premier leagueLiverpool striker expressed his opinion about the 5-3 thriller with Leicester - then this happened
News
people'I hated him during those times'
News
Britain's shadow chancellor Ed Balls (L) challenges reporter Rob Merrick for the ball during the Labour Party versus the media soccer match,
peopleReporter left bleeding after tackle from shadow Chancellor in annual political football match
Arts and Entertainment
Female fans want more explicit male sex in Game of Thrones, George R R Martin says
tvSpoiler warning: Star of George RR Martin's hit series says viewers have 'not seen the last' of him/her
News
i100
News
Dame Vivienne Westwood has been raging pretty much all of her life
peopleFirst memoir extracts show she 'felt pressured' into going out with the Sex Pistols manager
Arts and Entertainment
Lauryn Hill performing at the O2 Brixton Academy last night
musicSinger was more than 90 minutes late
Sport
Lewis Hamilton in action during the Singapore Grand Prix
Formula OneNico Rosberg retires after 14 laps
News
i100
News
Rumer was diagnosed with bipolarity, attention deficit hyperactivity disorder and post-traumatic stress disorder: 'I was convinced it was a misdiagnosis'
peopleHer debut album caused her post-traumatic stress - how will she cope as she releases her third record?
Arts and Entertainment
tvReview: 'Time Heist' sees a darker side to Peter Capaldi's Doctor
Latest stories from i100
Have you tried new the Independent Digital Edition apps?
Independent Dating
and  

By clicking 'Search' you
are agreeing to our
Terms of Use.

iJobs Job Widget
iJobs Media

Head of Marketing - London

£60000 - £85000 per annum: Ashdown Group: Interim Head of Marketing / Marketin...

IT Application Support Engineer - Immediate Start

£28000 per annum: Ashdown Group: IT Software Application Support Analyst - Imm...

Digital Project Manager

£25 - 30k: Guru Careers: A Digital Project Manager is needed to join an exciti...

Paid Search Analyst / PPC Analyst

£24 - 28k + Benefits: Guru Careers: We are seeking a Paid Search Analyst / PPC...

Day In a Page

Scottish referendum: The Yes vote was the love that dared speak its name, but it was not to be

Despite the result, this is the end of the status quo

Boyd Tonkin on the fall-out from the Scottish referendum
Manolo Blahnik: The high priest of heels talks flats, Englishness, and why he loves Mary Beard

Manolo Blahnik: Flats, Englishness, and Mary Beard

The shoe designer who has been dubbed 'the patron saint of the stiletto'
The Beatles biographer reveals exclusive original manuscripts of some of the best pop songs ever written

Scrambled eggs and LSD

Behind The Beatles' lyrics - thanks to Hunter Davis's original manuscript copies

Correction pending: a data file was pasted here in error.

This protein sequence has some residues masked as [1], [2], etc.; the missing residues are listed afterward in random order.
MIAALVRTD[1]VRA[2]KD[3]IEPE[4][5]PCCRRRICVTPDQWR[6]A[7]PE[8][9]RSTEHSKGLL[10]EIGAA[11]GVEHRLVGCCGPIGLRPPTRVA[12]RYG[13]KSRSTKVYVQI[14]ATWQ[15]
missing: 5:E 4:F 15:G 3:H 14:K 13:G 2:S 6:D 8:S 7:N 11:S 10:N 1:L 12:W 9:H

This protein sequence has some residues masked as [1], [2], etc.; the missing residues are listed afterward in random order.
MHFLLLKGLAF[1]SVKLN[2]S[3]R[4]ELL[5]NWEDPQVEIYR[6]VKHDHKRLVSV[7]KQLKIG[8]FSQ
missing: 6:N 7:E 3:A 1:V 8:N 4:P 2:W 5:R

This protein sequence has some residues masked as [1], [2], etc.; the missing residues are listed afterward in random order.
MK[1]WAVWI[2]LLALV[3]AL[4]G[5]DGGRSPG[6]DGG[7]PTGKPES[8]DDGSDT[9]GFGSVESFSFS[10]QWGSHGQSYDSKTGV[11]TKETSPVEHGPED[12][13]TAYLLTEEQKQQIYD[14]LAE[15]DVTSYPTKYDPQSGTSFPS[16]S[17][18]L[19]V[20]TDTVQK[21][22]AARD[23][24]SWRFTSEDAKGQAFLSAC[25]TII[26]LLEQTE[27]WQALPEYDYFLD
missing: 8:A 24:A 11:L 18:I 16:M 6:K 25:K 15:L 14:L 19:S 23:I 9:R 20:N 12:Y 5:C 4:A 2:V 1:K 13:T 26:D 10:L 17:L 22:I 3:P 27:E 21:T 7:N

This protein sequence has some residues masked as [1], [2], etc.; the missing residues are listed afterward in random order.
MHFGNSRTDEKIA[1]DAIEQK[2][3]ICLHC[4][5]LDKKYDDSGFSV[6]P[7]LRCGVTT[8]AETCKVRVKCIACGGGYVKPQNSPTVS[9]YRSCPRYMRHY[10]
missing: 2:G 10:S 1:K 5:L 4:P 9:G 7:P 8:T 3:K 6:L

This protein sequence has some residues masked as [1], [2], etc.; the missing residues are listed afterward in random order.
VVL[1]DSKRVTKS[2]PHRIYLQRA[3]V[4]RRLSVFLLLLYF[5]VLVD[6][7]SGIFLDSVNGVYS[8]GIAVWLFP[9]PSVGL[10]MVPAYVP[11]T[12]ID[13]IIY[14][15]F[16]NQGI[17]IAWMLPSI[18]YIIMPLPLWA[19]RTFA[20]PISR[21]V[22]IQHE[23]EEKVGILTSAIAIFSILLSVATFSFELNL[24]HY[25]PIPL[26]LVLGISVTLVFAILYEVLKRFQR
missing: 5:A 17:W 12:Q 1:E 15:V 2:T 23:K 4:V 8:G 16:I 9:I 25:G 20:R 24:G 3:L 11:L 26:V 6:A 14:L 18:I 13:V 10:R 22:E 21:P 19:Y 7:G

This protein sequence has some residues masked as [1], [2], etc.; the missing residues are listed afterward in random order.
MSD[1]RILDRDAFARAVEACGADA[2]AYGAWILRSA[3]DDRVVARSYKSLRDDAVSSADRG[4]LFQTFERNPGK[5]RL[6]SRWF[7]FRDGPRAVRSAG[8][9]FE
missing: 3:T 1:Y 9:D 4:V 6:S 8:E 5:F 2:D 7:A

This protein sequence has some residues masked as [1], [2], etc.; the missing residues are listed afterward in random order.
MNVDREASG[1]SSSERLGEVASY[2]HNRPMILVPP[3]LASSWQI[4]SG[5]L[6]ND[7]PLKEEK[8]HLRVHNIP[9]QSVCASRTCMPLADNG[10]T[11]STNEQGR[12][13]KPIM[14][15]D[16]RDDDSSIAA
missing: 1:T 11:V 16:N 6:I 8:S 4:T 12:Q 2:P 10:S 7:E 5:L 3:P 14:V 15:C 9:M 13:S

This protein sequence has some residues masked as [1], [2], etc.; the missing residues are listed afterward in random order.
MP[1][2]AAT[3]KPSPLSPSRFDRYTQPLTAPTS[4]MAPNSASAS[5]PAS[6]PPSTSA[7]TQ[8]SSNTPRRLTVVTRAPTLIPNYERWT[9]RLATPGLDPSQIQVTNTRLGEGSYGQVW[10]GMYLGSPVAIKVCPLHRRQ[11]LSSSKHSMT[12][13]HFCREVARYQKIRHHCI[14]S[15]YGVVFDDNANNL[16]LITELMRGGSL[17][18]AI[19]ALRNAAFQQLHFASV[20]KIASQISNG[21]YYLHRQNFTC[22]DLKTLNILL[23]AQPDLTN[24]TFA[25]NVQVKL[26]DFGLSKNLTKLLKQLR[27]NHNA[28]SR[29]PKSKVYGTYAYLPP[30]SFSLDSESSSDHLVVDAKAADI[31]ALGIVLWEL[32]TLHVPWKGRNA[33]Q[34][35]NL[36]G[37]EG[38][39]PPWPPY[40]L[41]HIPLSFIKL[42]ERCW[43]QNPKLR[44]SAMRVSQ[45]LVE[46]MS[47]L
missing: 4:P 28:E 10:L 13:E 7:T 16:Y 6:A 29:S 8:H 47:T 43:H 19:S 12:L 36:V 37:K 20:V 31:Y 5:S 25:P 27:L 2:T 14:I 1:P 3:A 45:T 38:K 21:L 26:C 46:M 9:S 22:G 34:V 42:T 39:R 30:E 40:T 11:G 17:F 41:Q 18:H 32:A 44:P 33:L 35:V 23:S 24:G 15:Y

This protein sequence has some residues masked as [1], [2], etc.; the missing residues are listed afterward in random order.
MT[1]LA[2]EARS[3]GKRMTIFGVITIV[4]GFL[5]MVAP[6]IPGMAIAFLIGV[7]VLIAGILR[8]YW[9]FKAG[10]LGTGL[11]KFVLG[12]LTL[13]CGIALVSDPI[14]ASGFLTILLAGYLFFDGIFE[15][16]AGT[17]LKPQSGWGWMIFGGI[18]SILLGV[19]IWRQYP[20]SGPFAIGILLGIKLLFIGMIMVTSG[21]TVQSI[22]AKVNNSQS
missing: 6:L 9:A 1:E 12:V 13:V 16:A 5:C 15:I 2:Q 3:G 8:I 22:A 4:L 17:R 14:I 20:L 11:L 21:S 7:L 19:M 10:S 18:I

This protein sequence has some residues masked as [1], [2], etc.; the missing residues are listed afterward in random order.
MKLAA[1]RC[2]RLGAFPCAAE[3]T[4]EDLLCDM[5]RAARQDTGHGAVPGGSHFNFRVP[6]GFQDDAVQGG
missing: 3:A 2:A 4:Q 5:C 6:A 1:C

'Normcore' fashion: Blending in is the new standing out in latest catwalk non-trend

'Normcore': Blending in is the new standing out

Just when fashion was in grave danger of running out of trends, it only went and invented the non-trend. Rebecca Gonsalves investigates
Dance’s new leading ladies fight back: How female vocalists are now writing their own hits

New leading ladies of dance fight back

How female vocalists are now writing their own hits
Mystery of the Ground Zero wedding photo

A shot in the dark

Mystery of the wedding photo from Ground Zero
His life, the universe and everything

His life, the universe and everything

New biography sheds light on comic genius of Douglas Adams
Save us from small screen superheroes

Save us from small screen superheroes

Shows like Agents of S.H.I.E.L.D are little more than marketing tools
Reach for the skies

Reach for the skies

From pools to football pitches, rooftop living is looking up
These are the 12 best hotel spas in the UK

12 best hotel spas in the UK

Some hotels go all out on facilities; others stand out for the sheer quality of treatments
These Iranian-controlled Shia militias used to specialise in killing American soldiers. Now they are fighting Isis, backed up by US airstrikes

Widespread fear of Isis is producing strange bedfellows

Iranian-controlled Shia militias that used to kill American soldiers are now fighting Isis, helped by US airstrikes
Topshop goes part Athena poster, part last spring Prada

Topshop goes part Athena poster, part last spring Prada

Shoppers don't come to Topshop for the unique
How to make a Lego masterpiece

How to make a Lego masterpiece

Toy breaks out of the nursery and heads for the gallery
Meet the ‘Endies’ – city dwellers who are too poor to have fun

Meet the ‘Endies’ – city dwellers who are too poor to have fun

Urbanites are cursed with an acronym pointing to Employed but No Disposable Income or Savings
Paisley’s decision to make peace with IRA enemies might remind the Arabs of Sadat

Ian Paisley’s decision to make peace with his IRA enemies

His Save Ulster from Sodomy campaign would surely have been supported by many a Sunni imam